The Oseberg Grave Contents – Interpretations
Summary/Article by Maria Kvilhaug
Gunhild Røthe: «Osebergfunnet – en religionshistorisk tolkning» (The Oseberg Find – an Interpretation from the Perspective of the History of Religion) 1994, Hovedfagsoppgave i religionshistorie, Avdeling for Religionshistorie, Institutt for Kultur og Samfunnsfag, Universitetet I Oslo.
Short presentation of the Oseberg Find
The Oseberg ship burial was excavated during the summer of 1904 at the farm Oseberg close to Tønsberg in the county of Vestfold, Norway. Beneath a mound that originally had been six meters tall and 44 square meters, archaeologists found Norway´s to this date richest burial site. The mound had been built with grass turfs packed tightly together and disguised a ship with a burial chamber in the stern. The timber has revealed that the grave must have been constructed in 834 AD, concurring with the styles of art that fit with the era between 800-850 AD.
In the grave was found many wooden objects, the skeletal remains of two women, and bones from many different animals. There were at least 20 horses, 4 hounds, as well as cows, an ox and pigs. The animals had been beheaded and their remains were found both within and outside of the ship. The human remains were scattered close to an entrance made by grave robbers, made through the ship´s stem and into the burial chamber. There was a large bed at the prow in which the head of an ox had been placed. In the stem (burial chamber) there was a lot of kitchen equipment, among which were many containers, such as the famous “Buddha-bucket”, probably of British origin. There was also farming equipment and a practical kind of sledge. At the prom were found many driving vessels, such as the famous wagon and the two sledges, all richly decorated and probably used for ritual or other ceremonious occasions. There were also two tents, and many staves with carved symbols animal heads, many of which may have been used for framing the tents. The largest tent was 5,3×4,5 meters in diameter and 3,5 meters tall. There were also five decorated animal-headed pillars and several rattles.
For the most part, objects found in the stem/burial chamber appear to be personal items while objects in the prow appear to be ritual objects, but two of the animal-headed pillars were placed in the stem/burial chamber. In the stem/chamber were found 5-6 beds, 4 bed-stands, a chair, 3 chests, and tools for textile work. The remains of 4 weave-stools, 2 band-weaves, 2 brick-weaves, spindles, wooden planks for beating laundry, two nails of wood, clubs for beating linen, an iron scissors and fragments of other tools used for textile work. Along with the personal items were found combs, shoes, a wooden saddle, a small staff with a carved dog´s head, feathers from thick sleeping blankets and pillows, and parts of tapestries.
History of Interpreting the Oseberg Ship Burial
The Oseberg ship was excavated in 1904, only the year before Norway was finally released from its union with Sweden and became a nation with its own king. Since 1814, Norway had been sharing a king with Sweden and was the less powerful part of the Union. Before that, Norway had been a vassal to Denmark for more than four hundred years. The Oseberg ship therefore became a symbol of Norway as an independent national state with the dissolving of the Union in 1905. This naturally influenced early attitudes to the splendid find. It was as if Norway´s former glory, when it still had its own royal lineage, had been restored. As such, the Oseberg find became a national monument.
The Oseberg burial is different from other graves from the period in that the buried were two women. In other cases where we have found more than one body in a grave, it has always been a man and a woman together. Such double burials are known from Norwegian areas since the Roman Iron Age and may point to a Norwegian form of Suttee, where the widow is sacrificed to follow her husband into the next world. When we are speaking of Suttee, we will find grave-goods from both the masculine and the feminine spheres in equal measure, and the contents will show that both man and woman belonged to the same social class. In the cases where the grave only contains masculine equipment, we are likely seeing that a slave woman has followed her master into the grave.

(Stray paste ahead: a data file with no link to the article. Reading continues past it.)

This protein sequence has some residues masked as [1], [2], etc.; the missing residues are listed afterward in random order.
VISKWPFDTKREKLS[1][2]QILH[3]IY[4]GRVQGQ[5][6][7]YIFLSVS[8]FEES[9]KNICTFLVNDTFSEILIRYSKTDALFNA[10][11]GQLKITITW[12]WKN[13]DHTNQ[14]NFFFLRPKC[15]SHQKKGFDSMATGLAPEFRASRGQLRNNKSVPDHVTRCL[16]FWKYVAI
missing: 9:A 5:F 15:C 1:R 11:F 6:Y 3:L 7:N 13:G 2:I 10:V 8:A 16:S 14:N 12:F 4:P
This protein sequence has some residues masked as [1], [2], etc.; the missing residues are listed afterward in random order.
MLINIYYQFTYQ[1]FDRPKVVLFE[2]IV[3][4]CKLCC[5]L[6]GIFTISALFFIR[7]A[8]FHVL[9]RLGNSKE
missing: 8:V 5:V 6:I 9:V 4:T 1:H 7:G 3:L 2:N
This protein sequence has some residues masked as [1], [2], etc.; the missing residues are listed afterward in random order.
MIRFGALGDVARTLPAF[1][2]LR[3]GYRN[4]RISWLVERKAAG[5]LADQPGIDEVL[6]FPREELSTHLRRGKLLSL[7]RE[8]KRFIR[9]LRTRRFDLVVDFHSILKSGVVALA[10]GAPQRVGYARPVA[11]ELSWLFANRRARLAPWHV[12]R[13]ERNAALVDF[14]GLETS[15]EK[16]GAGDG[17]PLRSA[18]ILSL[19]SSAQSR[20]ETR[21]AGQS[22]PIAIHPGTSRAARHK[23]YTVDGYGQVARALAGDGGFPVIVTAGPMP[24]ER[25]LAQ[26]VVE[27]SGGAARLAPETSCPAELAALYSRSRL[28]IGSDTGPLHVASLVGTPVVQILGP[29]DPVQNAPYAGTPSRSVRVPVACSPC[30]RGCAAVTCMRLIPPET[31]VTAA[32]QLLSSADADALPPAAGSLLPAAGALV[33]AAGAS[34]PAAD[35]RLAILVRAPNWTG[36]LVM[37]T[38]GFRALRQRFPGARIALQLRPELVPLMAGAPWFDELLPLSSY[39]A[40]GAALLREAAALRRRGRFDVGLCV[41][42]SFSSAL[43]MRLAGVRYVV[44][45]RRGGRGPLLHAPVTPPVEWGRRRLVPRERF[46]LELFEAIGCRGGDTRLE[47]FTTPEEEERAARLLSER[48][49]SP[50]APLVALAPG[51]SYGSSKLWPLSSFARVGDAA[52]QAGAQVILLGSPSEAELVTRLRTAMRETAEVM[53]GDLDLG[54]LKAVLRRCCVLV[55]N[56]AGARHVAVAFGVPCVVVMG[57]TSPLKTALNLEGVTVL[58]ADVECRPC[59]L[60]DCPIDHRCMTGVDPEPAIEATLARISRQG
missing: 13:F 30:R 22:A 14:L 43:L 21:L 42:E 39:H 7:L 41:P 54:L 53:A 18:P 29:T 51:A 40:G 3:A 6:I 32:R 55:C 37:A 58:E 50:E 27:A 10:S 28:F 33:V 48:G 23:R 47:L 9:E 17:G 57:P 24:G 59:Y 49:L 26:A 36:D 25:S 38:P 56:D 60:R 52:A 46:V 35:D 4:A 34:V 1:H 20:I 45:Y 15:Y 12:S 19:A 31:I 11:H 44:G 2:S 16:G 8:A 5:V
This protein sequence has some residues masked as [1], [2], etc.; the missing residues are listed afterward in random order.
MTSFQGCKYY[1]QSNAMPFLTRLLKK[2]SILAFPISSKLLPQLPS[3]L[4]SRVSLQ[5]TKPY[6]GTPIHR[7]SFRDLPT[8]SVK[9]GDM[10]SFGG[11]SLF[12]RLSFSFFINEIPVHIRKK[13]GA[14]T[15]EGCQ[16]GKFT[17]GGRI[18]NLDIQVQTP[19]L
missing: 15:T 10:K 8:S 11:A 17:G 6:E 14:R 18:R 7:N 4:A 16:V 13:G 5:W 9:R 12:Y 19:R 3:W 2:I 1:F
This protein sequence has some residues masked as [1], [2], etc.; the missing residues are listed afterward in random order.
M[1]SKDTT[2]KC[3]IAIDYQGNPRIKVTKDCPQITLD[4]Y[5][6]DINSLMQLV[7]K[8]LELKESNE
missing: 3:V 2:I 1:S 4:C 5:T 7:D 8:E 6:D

In the Oseberg find, the opposite is the case; this is an all-female grave, and both the skeletons are female. The most common interpretation has been that the grave belongs to a powerful woman, the “queen” and her slave-woman. For a long the time, the only discussion of this matter was who of the women was queen and who was slave.
The remains of the women were found scattered around the break-in (grave-robber´s) entrance, but were put together by the archaeologists to reveal the remains of one woman aged between 60 and 70, strongly suffering from arthritis (leddgikt) and a spinal dysfunction that must have made her back crooked, and she stood no taller than 1.50 meters. Her skeleton is the best preserved of them all.
The second woman´s remains are not as complete as the other. She was aged between 30 and 40 years old. Her collar bone had been crushed and her skull had been smashed before she died.
Kristian Emil Schreiner argued already in 1909 that the youngest woman must have been the “queen” exactly because most of her skeleton is missing. This may be due to the grave robbers having robbed the jewelry that may have been fastened to the woman´s skeleton. Besides, the teeth of the younger woman shows sign of the use of a tooth-pick which according to Schreiner was used only by the higher social classes.
Other archaeologists believed that the older woman was the “queen” because the skeleton of the younger woman bear traces of violence, which could mean that she was sacrificed.
Gustav Gulberg suggested a third possible interpretation, namely that the two women were of equal social standing, but left it there, thinking it unlikely.
As Gunhild Røthe points out in 1994, the question these first interpreters discussed was who “she” was, and not who “they” were. The other question discussed was whether they could connect the burial to the Ynglinga lineage in Vestfold, as it was described by Snorri and before him Thióðolf Skald. Since the 1990s, new perspectives have been fronted, discussing the women (both of them) as members of a religious community of some kind.
The Oseberg Find as Queen Ása´s Mound – an Ynglinga Heritage
The fact that ships and boats were used for burials may have to do with an idea that the dead could travel across the sea to the other side of death. Håkon Shetelig was the first to analyze the Oseberg burial in light of other ship burials found in Vestfold, Karmay and Namdalen. Typical for all these finds is the way the mound has been built, the ship as a burial chamber, and the large amount of grave goods. He sees this custom in relation to the customs of high-standing families and which may be traced to the large king-burial mounds in Uppsala. He believes that the ship-burials in Norway are inherited from the Swedes through the influence of the Ynglinga kings in Norway and suggests that this kind of burial is to a great extent the burial custom of the Vestfold-kings.